5. Climate. If an organization were a restaurant, "climate" would be defined as "ambiance." This includes the physical surroundings and the ways in which people treat one another.

The ambiance in the old-style corporation used to be large, institutional-type buildings in which you didn't hang up too many Dilbert cartoons. People treated each other with caution. Today, if you want, you can find organizations with warm, friendly, and casual climates. People can be expressive. Friendships spring up easily. And instead of dressing up, people dress down.

I once applied for a job where the receptionist was dressed à la Saks and had the icy look of a model on the cover of Vogue. I didn't feel comfortable in that chilly climate.

6. Habits of thinking. At some organizations thinking is done very slowly and carefully. There's no jumping to conclusions, and whatever is decided will be reviewed by committees. At other organizations discussion is lively and employees are ready to take risks. Which one is for you? Problems are solved very differently at the new IBM than they were at the old IBM.

7. Shared meanings. During the Iacocca turnaround at Chrysler everyone, from executives to security guards, shared the reality that tomorrow they could wake up and their jobs might be gone. This aspect of the culture helps people feel a part of something bigger than themselves and their careers. At Disney employees believe that they bring guests happiness. At some colleges and universities the administration believes it is helping to shape the future.

8. Symbolism. That includes everything from the style of architecture chosen for headquarters to how the building is decorated at Christmas. A consumer products company on the East Coast was housed in an ornate building. When the company was acquired, the new parent viewed that building as symbolizing all the excesses in the subsidiary's organizational culture.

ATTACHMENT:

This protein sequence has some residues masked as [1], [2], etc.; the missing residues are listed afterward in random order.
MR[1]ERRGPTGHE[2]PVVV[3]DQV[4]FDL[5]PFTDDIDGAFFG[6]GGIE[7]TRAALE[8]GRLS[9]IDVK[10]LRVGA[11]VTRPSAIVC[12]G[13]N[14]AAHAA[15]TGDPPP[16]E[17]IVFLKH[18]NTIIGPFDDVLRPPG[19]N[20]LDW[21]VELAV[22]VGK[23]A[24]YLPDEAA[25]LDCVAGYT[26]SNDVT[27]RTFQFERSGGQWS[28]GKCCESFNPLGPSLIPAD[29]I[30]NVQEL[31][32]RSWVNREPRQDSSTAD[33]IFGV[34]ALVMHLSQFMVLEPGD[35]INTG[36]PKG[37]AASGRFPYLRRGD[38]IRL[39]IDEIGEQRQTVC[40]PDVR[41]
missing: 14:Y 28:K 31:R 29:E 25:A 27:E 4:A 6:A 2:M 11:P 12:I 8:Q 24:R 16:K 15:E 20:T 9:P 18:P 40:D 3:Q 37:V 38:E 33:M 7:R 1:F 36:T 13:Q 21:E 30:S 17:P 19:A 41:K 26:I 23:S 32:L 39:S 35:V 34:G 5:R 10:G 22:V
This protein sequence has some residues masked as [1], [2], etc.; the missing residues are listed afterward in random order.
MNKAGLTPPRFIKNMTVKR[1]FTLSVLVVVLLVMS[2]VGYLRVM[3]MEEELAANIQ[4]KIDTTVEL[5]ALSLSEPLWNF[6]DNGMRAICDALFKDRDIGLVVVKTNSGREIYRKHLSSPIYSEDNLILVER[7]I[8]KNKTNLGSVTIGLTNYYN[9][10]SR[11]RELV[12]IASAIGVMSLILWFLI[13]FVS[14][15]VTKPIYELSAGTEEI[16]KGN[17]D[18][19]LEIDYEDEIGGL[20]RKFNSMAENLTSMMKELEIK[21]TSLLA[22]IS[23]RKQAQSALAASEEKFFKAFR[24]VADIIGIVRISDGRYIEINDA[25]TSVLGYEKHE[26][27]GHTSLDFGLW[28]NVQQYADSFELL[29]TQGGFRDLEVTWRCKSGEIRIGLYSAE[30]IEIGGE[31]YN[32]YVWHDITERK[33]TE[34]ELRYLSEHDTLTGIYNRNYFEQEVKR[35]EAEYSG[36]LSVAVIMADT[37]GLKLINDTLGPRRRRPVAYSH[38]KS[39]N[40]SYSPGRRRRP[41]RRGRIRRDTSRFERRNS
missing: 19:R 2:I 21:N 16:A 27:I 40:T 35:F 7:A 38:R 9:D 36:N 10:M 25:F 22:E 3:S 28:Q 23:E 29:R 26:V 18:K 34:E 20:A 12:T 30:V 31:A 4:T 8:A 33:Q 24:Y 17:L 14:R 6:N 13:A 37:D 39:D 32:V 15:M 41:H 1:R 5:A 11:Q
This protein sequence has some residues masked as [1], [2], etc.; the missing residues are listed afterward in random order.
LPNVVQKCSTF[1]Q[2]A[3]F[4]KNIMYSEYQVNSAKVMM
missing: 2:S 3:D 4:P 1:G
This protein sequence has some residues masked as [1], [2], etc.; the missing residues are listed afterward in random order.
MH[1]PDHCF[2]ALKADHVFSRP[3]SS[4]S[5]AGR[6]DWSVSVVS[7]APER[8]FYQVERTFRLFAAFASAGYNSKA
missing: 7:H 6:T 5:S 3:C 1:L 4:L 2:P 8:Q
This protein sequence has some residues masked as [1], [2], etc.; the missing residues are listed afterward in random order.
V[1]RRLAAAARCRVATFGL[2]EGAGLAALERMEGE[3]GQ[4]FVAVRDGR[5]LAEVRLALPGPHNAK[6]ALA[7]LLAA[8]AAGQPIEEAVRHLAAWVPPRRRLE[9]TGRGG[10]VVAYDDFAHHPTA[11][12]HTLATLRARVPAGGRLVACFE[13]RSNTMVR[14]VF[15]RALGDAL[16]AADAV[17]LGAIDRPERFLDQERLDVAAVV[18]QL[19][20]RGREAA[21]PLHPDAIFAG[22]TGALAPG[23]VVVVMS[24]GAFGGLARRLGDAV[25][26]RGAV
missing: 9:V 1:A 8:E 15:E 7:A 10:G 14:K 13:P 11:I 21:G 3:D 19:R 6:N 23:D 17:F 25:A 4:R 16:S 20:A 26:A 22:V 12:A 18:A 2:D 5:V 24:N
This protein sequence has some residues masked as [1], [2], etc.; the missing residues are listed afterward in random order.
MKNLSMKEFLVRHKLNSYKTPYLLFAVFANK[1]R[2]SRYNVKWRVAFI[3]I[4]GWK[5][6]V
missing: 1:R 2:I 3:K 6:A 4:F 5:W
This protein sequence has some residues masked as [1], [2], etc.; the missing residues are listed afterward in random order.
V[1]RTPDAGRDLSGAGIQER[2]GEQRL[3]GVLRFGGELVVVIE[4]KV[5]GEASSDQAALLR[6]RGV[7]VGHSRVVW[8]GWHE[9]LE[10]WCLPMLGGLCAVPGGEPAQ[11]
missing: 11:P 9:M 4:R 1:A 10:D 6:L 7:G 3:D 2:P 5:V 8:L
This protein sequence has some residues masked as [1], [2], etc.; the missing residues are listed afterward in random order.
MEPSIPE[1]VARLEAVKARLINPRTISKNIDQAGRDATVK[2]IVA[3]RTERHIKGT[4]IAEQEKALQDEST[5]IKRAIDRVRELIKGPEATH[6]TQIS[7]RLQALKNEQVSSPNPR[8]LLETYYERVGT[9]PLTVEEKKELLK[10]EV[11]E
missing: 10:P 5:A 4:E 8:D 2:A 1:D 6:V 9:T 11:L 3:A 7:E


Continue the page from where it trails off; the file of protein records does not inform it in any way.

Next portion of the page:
Many human elements in an organizational culture can also be interpreted symbolically. If the job interviewer treats you well, that can symbolize the respect the organization has for its human capital.

Whenever I go to visit a new account, I make sure that I see everything symbolically.

Your Top Ten List

Many young people tell me they're not sure what they want, so how can they make a decision about their fit with an organizational culture?

The best way to get down to your inner core is to make a list. On that list write the ten -- not eleven, ten -- things that are most important to you professionally.

Your list might read:

A work environment built on trust
Interesting work
Opportunity to keep learning
Respect for the individual
Can have good relationships with colleagues
Funds to go for my MBA at night
Good health insurance for my family
Regular raises and a bonus system
A boss who's not crazy
No more than fifty hours a week of work

This list will quickly exclude many organizations, but it also leaves room for compromise. If the organization you're looking at matches a number of items on the list, you might consider it a suitable place for you to go.

Copyright © Robert L. Dilenschneider, author of The Critical 14 Years of Your Professional Life from which this piece was excerpted.